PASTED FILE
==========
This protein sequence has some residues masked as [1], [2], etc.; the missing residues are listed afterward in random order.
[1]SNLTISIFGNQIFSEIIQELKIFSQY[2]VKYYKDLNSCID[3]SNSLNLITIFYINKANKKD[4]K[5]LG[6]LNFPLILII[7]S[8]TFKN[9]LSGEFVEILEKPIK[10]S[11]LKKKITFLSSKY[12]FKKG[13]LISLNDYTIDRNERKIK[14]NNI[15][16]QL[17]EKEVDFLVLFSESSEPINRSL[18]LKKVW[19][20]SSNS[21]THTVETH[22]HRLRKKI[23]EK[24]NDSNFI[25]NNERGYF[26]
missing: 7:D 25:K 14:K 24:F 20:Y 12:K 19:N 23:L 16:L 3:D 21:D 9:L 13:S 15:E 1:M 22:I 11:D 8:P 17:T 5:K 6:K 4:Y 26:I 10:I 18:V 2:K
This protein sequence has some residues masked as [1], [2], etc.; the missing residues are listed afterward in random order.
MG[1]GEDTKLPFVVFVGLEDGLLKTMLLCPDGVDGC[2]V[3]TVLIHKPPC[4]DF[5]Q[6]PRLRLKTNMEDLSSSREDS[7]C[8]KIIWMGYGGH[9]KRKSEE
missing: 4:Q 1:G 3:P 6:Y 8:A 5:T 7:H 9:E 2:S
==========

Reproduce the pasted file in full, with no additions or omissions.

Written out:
This protein sequence has some residues masked as [1], [2], etc.; the missing residues are listed afterward in random order.
[1]SNLTISIFGNQIFSEIIQELKIFSQY[2]VKYYKDLNSCID[3]SNSLNLITIFYINKANKKD[4]K[5]LG[6]LNFPLILII[7]S[8]TFKN[9]LSGEFVEILEKPIK[10]S[11]LKKKITFLSSKY[12]FKKG[13]LISLNDYTIDRNERKIK[14]NNI[15][16]QL[17]EKEVDFLVLFSESSEPINRSL[18]LKKVW[19][20]SSNS[21]THTVETH[22]HRLRKKI[23]EK[24]NDSNFI[25]NNERGYF[26]
missing: 7:D 25:K 14:K 24:F 20:Y 12:K 19:N 23:L 16:L 3:D 21:D 9:L 13:S 15:E 1:M 22:I 11:D 8:P 17:T 5:K 6:K 4:Y 26:I 10:I 18:V 2:K
This protein sequence has some residues masked as [1], [2], etc.; the missing residues are listed afterward in random order.
MG[1]GEDTKLPFVVFVGLEDGLLKTMLLCPDGVDGC[2]V[3]TVLIHKPPC[4]DF[5]Q[6]PRLRLKTNMEDLSSSREDS[7]C[8]KIIWMGYGGH[9]KRKSEE
missing: 4:Q 1:G 3:P 6:Y 8:A 5:T 7:H 9:E 2:S